While the Chinese proposal has its merits, it is also fraught with negatives that are detrimental not only to China but also to the world in general. Given the current Chinese politico-economic outreach and subtle military signatures beyond their borders. Since human mind has limited cognitive capabilities, depending on one individual as an ultimate arbitrator becomes counterproductive in the longer run. 

Moreover, anti-incumbency is a known phenomenon in any political system which would have no room for catharsis in a single point closed Chinese system, unlike a democracy where there is an option for change. One man show at times may fail to keep pace with the contemporary geopolitical changes due to a rigidity of perceptions, thereby, losing out on political flexibility to adapt to requisite environmental synergies. In the proposed system perception of an individual would have the power to overrule the institutional decision-making mechanism which may manifest into inappropriate synergies.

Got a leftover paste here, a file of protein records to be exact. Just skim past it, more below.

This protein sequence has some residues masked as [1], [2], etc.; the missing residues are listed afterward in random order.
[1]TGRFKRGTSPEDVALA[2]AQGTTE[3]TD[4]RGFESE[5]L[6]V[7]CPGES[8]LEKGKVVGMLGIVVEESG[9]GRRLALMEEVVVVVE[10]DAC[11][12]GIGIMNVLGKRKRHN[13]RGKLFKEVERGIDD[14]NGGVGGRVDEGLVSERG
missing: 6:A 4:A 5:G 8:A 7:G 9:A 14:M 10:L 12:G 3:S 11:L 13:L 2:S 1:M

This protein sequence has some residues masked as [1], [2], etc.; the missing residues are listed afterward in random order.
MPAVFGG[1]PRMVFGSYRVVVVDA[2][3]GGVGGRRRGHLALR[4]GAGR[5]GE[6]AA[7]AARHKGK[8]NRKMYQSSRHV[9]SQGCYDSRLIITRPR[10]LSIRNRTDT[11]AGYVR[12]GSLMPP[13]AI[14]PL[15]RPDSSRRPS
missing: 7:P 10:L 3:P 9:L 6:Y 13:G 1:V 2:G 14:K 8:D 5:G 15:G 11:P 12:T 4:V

Now that President Xi is likely to continue in the office beyond the stipulated two terms, he would serve the Chinese interests better if he accords priority to cooperation instead of confrontation. It is  President Xi, who has to take a call with added faith and concomitant responsibilities bestowed upon him by the Chinese people.


(Disclaimer: The opinions expressed above are the personal views of the author and do not reflect the views of ZMCL)

Lt Gen Rameshwar Yadav

Lt Gen Rameshwar Yadav had been Director General of Infantry, Indian Army. He has been closely associated with force structuring and modernisation of the Army